Our History


The naming of Sylvania is unclear, but ‘sylvan’ which means inhabiting the woods, relates to the setting of this suburb. Politician Thomas Holt (1811 – 1888) owned land that stretched from Sutherland to Cronulla.

Holt built Sutherland House on the foreshore of Gawley Bay in 1818, on the eastern side of Sylvania. He established the Sutherland Estate Company in 1881 with a village and post office opening in 1882. The school opened in 1884 but closed in 1891 and wasn’t reopened until 1925. Sylvania Heights Public School opened in 1955.

The Sylvania Waters Estate was developed by L.J. Hooker in the 1960s, with the land offering water frontages with boating facilities.

Building of the estate

Developer James Goyen won the tender to design and promote the estate and sent a Sutherland Shire engineer to the Florida Keys in the USA which had a similar development.

Goyen built more than eight kilometers of retaining wall around the estate. He designed Sylvania Waters so that the water would circulate with the tides to prevent rubbish accumulating.

The first parcels of land went on sale in 1963, and three artificial islands were also created; Murray in 1964, Barcoo in 1967 and James Cook in the 1970’s. Streets were named after Australian rivers to emphasise the association with water, such as Shoalhaven, Tweed, Murrumbidgee, Hawkesbury and Barwon.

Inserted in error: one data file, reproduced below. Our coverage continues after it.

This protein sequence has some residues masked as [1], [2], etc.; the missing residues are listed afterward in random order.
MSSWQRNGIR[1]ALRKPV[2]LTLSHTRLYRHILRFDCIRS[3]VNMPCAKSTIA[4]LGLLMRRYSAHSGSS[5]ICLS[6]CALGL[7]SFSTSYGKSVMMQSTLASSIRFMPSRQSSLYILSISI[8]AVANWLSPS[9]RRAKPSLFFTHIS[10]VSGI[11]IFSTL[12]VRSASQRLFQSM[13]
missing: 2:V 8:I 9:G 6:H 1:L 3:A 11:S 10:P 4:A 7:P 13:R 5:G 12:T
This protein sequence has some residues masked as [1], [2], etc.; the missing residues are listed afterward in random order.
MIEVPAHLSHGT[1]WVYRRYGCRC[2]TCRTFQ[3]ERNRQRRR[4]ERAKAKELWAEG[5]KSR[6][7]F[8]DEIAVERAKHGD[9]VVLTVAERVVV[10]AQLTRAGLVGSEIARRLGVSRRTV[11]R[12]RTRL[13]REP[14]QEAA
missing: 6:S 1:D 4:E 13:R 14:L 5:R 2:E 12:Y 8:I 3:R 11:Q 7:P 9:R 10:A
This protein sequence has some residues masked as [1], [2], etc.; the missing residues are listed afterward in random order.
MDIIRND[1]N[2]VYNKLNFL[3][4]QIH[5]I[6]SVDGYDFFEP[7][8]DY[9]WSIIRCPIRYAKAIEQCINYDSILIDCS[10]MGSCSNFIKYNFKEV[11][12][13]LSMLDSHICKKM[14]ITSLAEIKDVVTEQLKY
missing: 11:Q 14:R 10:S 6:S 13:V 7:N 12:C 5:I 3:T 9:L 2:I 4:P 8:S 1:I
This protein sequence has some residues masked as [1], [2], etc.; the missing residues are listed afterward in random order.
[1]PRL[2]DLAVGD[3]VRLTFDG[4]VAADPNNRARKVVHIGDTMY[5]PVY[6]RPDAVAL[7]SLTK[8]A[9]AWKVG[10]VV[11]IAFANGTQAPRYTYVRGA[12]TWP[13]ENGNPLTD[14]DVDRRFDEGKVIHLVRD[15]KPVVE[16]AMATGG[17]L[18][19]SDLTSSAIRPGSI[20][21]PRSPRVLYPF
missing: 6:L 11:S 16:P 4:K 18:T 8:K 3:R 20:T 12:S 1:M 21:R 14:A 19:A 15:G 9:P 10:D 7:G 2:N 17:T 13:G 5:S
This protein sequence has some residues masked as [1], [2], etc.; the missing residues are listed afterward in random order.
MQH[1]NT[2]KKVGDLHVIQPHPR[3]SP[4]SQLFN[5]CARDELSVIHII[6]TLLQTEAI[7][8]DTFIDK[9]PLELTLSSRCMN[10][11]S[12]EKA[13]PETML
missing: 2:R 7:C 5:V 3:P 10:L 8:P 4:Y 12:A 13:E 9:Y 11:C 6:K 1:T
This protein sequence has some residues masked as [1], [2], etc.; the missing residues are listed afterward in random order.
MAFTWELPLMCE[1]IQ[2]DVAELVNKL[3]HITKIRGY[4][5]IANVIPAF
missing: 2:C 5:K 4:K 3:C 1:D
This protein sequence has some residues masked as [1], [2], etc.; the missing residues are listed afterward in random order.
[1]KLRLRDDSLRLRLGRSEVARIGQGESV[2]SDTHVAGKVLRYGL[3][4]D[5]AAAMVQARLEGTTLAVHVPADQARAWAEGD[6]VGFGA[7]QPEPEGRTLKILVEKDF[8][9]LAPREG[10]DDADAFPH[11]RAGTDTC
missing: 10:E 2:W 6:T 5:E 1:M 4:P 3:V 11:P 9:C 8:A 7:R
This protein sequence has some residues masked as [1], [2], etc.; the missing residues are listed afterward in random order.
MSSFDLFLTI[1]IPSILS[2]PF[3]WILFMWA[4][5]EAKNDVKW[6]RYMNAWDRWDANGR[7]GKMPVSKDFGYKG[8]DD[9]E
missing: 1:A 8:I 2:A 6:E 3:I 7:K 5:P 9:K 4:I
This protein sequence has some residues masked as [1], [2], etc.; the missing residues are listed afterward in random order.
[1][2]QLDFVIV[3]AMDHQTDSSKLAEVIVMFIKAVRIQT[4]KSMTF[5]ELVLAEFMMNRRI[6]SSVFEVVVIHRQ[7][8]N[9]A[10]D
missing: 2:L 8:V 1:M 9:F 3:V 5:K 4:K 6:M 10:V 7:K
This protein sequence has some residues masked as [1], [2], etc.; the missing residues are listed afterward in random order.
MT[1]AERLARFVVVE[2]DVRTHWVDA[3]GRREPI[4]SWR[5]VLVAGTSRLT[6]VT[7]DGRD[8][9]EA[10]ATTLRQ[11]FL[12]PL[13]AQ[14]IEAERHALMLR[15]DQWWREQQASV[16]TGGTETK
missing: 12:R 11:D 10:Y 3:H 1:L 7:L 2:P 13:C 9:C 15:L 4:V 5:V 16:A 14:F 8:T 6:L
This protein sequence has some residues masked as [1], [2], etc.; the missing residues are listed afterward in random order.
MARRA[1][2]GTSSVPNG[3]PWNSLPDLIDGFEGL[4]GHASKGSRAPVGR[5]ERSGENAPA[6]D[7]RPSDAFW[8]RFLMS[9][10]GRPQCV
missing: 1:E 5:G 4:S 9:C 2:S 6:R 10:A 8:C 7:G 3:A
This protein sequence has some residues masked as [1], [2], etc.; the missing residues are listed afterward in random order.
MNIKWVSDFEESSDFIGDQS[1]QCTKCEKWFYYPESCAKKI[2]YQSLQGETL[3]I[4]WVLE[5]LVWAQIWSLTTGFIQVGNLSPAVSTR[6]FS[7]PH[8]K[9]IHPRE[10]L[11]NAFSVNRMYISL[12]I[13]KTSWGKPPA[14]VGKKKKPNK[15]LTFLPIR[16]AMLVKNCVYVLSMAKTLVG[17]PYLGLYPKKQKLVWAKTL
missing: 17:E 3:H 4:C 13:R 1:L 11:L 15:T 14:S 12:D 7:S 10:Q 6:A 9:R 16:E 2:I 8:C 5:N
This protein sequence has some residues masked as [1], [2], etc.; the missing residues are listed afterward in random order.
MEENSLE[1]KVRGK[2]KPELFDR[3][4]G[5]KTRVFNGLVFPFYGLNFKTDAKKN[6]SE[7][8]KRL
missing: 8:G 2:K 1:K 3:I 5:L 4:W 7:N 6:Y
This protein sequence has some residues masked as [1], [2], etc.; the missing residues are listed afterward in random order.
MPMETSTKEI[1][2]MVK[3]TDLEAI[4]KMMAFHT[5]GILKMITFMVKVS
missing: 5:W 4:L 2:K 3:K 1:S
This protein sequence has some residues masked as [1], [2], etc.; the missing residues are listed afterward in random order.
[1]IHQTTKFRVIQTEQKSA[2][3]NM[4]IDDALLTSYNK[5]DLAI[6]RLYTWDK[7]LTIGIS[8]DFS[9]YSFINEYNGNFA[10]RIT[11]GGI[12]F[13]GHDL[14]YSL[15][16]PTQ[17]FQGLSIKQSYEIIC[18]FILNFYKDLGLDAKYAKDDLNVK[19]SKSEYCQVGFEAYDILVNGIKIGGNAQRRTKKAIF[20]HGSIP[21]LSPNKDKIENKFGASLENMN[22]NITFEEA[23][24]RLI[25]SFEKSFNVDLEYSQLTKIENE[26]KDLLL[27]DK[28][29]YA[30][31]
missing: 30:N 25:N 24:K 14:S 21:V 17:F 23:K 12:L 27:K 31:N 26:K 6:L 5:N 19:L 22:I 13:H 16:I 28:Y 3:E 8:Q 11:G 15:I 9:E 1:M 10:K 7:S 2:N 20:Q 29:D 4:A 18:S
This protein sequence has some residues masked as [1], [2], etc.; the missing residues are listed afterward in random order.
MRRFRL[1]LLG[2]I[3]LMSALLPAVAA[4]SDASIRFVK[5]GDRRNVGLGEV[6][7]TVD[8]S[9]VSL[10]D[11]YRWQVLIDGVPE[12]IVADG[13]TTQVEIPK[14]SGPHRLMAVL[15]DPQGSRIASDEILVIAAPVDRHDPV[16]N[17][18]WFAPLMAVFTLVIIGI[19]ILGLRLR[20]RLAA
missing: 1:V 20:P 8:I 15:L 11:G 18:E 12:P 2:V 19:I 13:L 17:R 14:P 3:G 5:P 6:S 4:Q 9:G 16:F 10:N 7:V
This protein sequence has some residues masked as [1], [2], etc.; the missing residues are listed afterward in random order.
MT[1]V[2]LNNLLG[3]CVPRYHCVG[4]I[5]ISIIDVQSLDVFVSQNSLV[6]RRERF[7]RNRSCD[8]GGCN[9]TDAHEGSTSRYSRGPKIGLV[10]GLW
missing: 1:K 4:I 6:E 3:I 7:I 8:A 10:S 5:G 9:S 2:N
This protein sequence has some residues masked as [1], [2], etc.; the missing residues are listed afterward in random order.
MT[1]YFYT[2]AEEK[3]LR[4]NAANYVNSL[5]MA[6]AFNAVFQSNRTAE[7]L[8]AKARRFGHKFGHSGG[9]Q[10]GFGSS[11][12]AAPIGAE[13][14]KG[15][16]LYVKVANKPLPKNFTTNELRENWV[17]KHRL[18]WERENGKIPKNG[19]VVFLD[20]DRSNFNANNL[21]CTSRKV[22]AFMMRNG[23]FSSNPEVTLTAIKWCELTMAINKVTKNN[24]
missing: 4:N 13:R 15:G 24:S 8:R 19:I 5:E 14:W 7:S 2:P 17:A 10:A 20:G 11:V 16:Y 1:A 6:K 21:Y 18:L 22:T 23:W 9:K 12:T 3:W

Sylvania Waters is the only housing estate in Sydney where your boat is on the same level as your car.


Five Minutes of Fame

Sylvania Waters was the location of a 1992 reality television program, called ‘Sylvania Waters’ which followed the lives of the Donaher family living in Macintyre Crescent. A joint production by the ABC and BBC, the suburb became infamous when the series screened across Australia and internationally.

One of the houses on the artificial islands in Sylvania Waters (James Cook Island) was used in the filming of the movie Superman Returns (2006).